Only one chapter examines the perspectives of teachers, namely, “Global Citizenship Versus Patriotism: The Correlation Between Turkish Preservice Teachers’ Perception of Patriotism and Global Citizenship” by Emin Kilinc and Bülent Tarman. The authors surveyed 202 preservice teachers at a public university in northwestern Turkey about their views on patriotism and global citizenship. They found that those participants displaying constructive (as opposed to blind) patriotism had more positive attitudes toward global citizenship, social responsibility, and global civic engagement. The chapter demonstrates how global citizenship and patriotism are not necessarily at odds with one another.


Two chapters focus on historical contexts of citizenship education within particular nations. Amira and Doppen’s chapter, “The Struggle for National Identity: Islam in Egypt, the Netherlands, and the United States,” uncovers the historical roots of the contemporary political and social contexts of Islam in these three countries. The authors argue for civic education as a means for developing an alternative to rising anti-Islamic discourses. “Coping with the Challenge of Globalization at Home and Abroad: China’s Patriotic Education” by Xiauye Qin provides a detailed history of shifts in patriotism education in China from the Qing Dynasty through the era of resistance to imperialism and on through the Mao Zedong era and finally contemporary China. The chapter also analyzes how the recent surge in Chinese students studying internationally has led to a campaign to encourage those students to exhibit patriotism and defend China while abroad.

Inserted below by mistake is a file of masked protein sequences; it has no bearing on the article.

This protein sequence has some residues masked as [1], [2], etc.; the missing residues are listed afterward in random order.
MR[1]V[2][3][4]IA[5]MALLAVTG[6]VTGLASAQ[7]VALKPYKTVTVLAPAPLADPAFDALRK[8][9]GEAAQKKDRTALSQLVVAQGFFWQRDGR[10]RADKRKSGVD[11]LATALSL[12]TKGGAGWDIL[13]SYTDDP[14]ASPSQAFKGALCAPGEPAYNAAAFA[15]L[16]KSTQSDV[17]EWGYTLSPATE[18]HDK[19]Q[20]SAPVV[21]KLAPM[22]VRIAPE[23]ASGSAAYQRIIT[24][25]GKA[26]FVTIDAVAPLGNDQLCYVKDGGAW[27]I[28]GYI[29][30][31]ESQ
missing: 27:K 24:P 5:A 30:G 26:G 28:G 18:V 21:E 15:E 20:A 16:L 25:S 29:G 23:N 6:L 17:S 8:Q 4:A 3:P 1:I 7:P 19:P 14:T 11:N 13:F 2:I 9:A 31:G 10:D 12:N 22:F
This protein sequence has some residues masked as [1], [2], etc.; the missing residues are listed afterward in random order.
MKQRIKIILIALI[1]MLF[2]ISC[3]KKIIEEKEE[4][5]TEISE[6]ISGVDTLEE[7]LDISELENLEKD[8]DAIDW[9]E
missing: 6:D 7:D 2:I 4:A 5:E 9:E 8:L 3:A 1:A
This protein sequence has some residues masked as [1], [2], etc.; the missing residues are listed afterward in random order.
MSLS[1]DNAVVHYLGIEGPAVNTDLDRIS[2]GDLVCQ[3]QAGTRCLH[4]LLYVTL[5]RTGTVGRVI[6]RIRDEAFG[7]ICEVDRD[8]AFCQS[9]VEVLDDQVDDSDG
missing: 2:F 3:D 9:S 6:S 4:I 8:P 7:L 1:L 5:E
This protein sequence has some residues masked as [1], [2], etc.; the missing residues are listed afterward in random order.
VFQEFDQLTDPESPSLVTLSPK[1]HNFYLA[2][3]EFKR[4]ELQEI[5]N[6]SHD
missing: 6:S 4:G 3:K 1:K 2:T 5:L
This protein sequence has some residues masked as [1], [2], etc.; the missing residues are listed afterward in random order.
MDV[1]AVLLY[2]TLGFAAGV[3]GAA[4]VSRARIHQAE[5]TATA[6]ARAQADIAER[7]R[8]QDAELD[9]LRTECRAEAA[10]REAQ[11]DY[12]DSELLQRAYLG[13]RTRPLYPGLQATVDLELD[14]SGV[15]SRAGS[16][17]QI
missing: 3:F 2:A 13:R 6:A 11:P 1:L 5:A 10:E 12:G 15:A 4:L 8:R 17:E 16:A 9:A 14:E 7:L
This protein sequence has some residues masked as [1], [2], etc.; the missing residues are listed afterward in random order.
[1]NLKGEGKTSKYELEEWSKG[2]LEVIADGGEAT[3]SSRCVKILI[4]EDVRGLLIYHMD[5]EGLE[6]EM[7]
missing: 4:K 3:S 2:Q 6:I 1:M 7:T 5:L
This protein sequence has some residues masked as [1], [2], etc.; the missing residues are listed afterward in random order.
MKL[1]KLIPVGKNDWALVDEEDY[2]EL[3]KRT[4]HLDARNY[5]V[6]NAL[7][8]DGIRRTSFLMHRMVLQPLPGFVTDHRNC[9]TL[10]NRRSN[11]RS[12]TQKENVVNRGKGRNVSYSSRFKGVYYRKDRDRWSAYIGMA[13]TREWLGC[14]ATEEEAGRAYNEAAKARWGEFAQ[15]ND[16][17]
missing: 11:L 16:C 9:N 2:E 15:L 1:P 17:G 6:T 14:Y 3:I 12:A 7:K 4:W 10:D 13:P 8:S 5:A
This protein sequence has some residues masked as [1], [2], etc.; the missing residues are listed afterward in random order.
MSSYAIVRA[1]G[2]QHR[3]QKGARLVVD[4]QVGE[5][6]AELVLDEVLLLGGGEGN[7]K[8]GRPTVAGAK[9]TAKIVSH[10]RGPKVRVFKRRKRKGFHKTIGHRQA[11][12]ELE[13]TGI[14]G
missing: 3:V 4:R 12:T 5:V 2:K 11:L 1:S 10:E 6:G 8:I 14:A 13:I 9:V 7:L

Finally, two chapters shed light on how digital technologies can be leveraged for global citizenship learning. Harshman and Behounek’s chapter, “Rethinking Cosmopolitanism and Global Citizenship Within Multimodal Digital Literacy Education,” examines various approaches used within English education classrooms to develop multimodal literacy development within the framework of cosmopolitanism. A later chapter, “Teachers, Twitter, and Global Citizenship Education: Global Discussions, National Boundaries” by Quaynor and Sturm, analyzes teachers’ engagement in two moderated Twitter chats on global education. The authors found that teachers tend to focus more on developing students’ empathy and global perspectives on diversity and sustainability than on students’ understandings of human and civil rights. The chats also allowed teachers to build an affirming and pedagogical community of colleagues interested in global citizenship education.


The book’s major strength is the abundance of angles from which it approaches the question of the relationship between citizenship education and globalization. Some chapters highlight the relatively more macro ways globalization has impacted national discourses on citizenship and patriotism, while others take a more micro look at how students and teachers are responding to the increasing need for global citizenship development. As a result, the book would be of interest to curriculum developers, teachers, and researchers of citizenship education, global education, or international comparative education.

 





Cite This Article as: Teachers College Record, Date Published: June 27, 2019
https://www.tcrecord.org ID Number: 22949, Date Accessed: 10/17/2021 8:51:46 AM

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About the Author
  • Hillary Parkhouse
    Virginia Commonwealth University
    E-mail Author
    HILLARY PARKHOUSE is an Assistant Professor in the School of Education at Virginia Commonwealth University. Her scholarly interests include critical pedagogy, teaching for equity and social justice, immigration and education, and teacher education. She has published articles in Theory and Research in Social Education, Teachers College Record, and Review of Educational Research.